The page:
Thursday, 19 July 2012

You Tell Me | Getting In On Outlander

Via Deadline, Dark Horizons - my go-to source for movie news and reviews - reports than Battlestar Galactica and Carnivale showrunner Ron Moore is set to adapt Diana Gabaldon's bestselling Outlander fantasy saga into a series for cable TV.

I first heard this news on Tuesday, but it came up again yesterday, and then for a third time today. So that's the charm, and I simply had to ask: should I be paying more attention to Diana Gabaldon than I am?

For once, I can tell you exactly why I've steered clear of her work before now, though I'd be the first to admit my reasons apply only to me. Quite simply, I've never read Diana Gabaldon because, for all the wrong reasons - at least from my particular position - my mum used to love these books. Given the chance, she'd go on and on about Claire and Jamie, long past the point that everyone had started idly pushing their cuticles, and I got the distinct sense that she was reading the Outlander saga for the romance, rather than the fantasy.

Which was - and is - perfectly fine, but not what I was interested in either then, or now.

Methinks reason number two is more damning. You see, at some point, my mum went from an attitude of undying devotion to the series to one of utter disinterest. I think A Breath of Snow and Ashes put her off her coffee, because she still hasn't read An Echo in the Bone, nor - and I've asked her - does she plan to. Presumably six books of will-they/won't-they sexual tension was as she had in her... which I can kind of get behind.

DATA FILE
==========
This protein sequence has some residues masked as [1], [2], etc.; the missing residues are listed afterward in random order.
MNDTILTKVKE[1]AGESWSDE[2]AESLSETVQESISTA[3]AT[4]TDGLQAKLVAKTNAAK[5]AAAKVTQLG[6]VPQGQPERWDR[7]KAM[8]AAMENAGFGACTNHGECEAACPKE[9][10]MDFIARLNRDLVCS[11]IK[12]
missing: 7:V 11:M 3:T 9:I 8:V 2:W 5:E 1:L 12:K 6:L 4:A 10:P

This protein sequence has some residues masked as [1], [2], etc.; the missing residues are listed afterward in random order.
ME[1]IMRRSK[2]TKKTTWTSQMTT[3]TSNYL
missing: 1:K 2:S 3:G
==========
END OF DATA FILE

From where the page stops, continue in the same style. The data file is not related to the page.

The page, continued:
But if I'm honest, I've never been able to determine if there's more to this series than that. So in light of the Ron Moore news, you tell me, good people: is the Outlander saga any good? Are its early novels self-contained and satisfying enough that I could read Diana Gabaldon's debut without feeling compelled to continue on, ad infinitum? Because that's what I'm inclined to do, assuming my mum isn't completely out of her wheelhouse on this one.

Meanwhile, who's keen to see a cable TV adaptation of the epic tale? And from the man behind the divisive modern-day interpretation of Battlestar Galactica, no less.

Is Ron Moore a good choice to bring this story into our living rooms, do you think, or are alarm bells ringing with anyone else?


  1. Outlander is VERY good, but it is very much a love story - however, it does incorporate fantasy and historical fantasy as well, with associated battle scenes and whatnot. I do think that it has reached more of a female audience, but men who aren't averse to a good love story will find much to enjoy. The researching is meticulous.

    I adored Outlander (published as Cross Stitch here in the UK) and devoured the first four books. The fifth was harder going. I lent the sixth to my mum and didn't care quite enough to get it back. I bought the seventh and obviously haven't read. At some point I do want to read all of them again from beginning to end, but there was a degree of diminishing returns with the series.